Phrases on Friday: The Tasteless Origins of Creepy Corporate Jargon

Kenichi Nobusue, Flickr

The other day during a lunch meeting, a phrase marched, unbidden, into my vocabulary.

And now, I can’t make it leave.

The phrase is—ick—open the kimono. 

In context, this phrase means “to openly share data.” There’s no agenda. The kimono is open. Secrets are on the table. In context, and out of context, opening the kimono made me nauseous, and curious about the business frat house (I assumed) from whence it sprang. Here’s what I found.

Bruce Watson of DailyFinance.com reports that the phrase materialized in the business world some time in the 1970s (though the link provided doesn’t seem to back that up).

He goes on to say:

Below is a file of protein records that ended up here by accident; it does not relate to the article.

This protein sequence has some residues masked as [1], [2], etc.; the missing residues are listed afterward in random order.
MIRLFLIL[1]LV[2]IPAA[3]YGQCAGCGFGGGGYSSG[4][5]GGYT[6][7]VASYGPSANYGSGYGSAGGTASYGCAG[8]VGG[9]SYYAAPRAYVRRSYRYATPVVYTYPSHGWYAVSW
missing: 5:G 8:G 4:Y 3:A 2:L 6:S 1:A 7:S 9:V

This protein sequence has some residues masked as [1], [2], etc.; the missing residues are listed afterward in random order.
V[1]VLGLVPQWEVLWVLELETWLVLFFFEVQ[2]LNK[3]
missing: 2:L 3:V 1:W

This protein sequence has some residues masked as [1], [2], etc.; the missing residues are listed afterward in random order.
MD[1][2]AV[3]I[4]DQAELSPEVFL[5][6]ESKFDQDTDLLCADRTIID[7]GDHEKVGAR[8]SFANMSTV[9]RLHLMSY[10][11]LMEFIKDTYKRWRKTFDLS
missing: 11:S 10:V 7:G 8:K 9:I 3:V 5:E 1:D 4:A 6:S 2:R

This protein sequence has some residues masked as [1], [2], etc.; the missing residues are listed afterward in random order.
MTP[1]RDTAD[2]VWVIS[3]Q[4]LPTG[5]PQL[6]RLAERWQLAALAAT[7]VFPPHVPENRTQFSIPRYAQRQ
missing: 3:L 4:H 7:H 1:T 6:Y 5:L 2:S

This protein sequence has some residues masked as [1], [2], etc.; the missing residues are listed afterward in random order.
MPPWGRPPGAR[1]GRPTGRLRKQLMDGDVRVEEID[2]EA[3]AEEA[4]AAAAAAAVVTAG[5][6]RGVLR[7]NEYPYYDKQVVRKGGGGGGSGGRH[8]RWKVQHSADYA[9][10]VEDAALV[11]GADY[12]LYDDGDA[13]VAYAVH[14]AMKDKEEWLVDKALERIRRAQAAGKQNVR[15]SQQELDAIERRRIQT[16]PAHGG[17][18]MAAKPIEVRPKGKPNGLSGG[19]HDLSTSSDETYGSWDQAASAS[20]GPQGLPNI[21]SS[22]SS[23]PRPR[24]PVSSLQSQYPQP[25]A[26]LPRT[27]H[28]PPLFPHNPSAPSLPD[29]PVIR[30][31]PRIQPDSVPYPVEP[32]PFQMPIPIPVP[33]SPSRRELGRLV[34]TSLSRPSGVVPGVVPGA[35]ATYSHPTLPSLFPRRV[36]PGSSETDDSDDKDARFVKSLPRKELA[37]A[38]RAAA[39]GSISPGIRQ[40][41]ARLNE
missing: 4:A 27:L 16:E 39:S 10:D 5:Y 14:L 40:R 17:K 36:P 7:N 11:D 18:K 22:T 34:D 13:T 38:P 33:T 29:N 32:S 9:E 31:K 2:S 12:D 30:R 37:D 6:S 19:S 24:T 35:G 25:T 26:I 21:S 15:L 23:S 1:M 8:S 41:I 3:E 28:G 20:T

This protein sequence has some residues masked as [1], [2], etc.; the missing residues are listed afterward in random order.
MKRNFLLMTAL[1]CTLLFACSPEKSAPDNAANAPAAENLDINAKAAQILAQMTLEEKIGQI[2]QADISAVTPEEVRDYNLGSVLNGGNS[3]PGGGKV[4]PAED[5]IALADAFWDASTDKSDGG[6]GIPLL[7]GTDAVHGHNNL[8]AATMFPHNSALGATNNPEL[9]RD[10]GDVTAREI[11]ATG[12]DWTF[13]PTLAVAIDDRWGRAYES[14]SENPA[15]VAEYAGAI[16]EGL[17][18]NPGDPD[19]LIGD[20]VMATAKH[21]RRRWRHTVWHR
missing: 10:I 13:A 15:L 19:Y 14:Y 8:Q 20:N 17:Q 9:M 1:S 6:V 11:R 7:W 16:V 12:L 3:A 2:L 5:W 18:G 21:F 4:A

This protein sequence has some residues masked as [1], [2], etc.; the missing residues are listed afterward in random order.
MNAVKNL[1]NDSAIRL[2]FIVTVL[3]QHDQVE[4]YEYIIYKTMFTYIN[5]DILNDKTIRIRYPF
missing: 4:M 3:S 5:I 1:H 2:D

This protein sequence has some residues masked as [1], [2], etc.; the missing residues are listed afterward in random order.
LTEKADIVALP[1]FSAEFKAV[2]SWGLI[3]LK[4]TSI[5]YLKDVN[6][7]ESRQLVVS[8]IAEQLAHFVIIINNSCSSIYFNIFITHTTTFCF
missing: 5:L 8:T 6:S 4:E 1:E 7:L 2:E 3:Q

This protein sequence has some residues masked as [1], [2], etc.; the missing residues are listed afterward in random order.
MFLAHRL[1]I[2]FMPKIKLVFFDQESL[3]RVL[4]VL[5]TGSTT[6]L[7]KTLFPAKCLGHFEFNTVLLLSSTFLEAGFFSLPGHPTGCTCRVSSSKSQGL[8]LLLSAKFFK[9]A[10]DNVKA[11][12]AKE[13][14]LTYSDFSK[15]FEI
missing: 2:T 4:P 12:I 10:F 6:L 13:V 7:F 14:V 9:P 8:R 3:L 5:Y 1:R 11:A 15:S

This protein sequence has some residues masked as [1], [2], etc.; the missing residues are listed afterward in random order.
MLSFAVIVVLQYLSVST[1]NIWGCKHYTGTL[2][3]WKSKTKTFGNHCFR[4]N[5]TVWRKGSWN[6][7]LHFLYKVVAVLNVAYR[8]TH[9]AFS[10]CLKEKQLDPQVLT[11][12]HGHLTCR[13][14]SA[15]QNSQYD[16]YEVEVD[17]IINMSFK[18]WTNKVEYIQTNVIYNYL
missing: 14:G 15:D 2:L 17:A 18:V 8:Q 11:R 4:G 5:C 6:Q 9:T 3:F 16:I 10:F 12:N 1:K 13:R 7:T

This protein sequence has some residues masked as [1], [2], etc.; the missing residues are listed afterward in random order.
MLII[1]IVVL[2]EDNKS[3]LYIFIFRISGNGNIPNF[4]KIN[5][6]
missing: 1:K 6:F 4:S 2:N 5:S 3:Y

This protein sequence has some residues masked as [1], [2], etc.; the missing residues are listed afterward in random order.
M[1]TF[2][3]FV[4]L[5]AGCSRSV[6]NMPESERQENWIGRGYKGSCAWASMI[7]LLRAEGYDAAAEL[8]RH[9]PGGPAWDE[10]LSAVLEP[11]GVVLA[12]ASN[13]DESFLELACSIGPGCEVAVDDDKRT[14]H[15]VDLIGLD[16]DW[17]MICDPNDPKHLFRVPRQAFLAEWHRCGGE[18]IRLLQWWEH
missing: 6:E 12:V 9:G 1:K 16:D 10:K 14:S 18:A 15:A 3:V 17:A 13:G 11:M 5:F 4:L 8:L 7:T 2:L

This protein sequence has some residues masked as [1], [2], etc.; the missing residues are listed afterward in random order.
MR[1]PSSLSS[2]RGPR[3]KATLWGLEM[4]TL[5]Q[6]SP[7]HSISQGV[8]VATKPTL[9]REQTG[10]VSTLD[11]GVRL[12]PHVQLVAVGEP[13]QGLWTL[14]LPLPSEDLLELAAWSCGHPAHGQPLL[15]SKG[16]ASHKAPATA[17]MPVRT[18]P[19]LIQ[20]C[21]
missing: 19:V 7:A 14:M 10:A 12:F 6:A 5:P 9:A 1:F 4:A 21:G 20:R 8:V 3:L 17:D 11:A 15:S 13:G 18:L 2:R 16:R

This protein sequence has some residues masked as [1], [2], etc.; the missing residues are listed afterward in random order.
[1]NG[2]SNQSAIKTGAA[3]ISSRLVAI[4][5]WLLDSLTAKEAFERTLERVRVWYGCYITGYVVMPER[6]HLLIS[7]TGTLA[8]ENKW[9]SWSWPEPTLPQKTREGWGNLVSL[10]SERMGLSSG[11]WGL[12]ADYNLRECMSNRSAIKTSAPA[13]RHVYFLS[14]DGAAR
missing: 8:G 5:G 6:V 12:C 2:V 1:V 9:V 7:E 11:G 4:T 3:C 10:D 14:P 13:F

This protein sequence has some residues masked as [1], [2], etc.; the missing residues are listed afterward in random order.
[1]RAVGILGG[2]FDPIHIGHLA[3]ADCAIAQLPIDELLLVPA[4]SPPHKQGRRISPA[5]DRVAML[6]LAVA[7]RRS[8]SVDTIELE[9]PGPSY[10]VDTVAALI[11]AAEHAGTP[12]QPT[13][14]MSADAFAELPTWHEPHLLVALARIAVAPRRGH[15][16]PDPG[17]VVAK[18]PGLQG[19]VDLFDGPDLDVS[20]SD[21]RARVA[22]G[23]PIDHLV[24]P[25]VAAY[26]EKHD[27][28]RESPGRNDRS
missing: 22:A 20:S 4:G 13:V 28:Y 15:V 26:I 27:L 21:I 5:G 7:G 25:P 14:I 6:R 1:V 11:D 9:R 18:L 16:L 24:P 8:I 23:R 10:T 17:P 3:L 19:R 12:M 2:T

According to [Salon writer Danny] Bloom, the Japanese term refers to Samurai clothing and suggests the more informal wardrobe — and behavior — that a warrior might adopt when relaxing in his own home. In this interpretation, “open kimono” might be comparable to “let’s take off our neckties,” in that it indicates a business situation in which prospective partners are honest and direct with each other.

This is great. Except how many of you pictured a samurai warrior when you heard that phrase? I thought so.

Unfortunately, MacMillan Dictionary points to Google trends that show open the kimono usage is inexorably rising. However, if you feel tempted to use this phrase in everyday conversation, perhaps on your next conference call or at your next meeting, don’t.

Don’t ask why.

Just don’t.

Categories: Phrases on Fridays
  • Brian Rush

    That’s what happens when you translate a phrase into a very different cultural environment (assuming this account is accurate). In Japan, especially formal old-culture Japan, kimonos are/were a garment worn equally by both sexes. In the West, they are generally worn, if at all, only by women.

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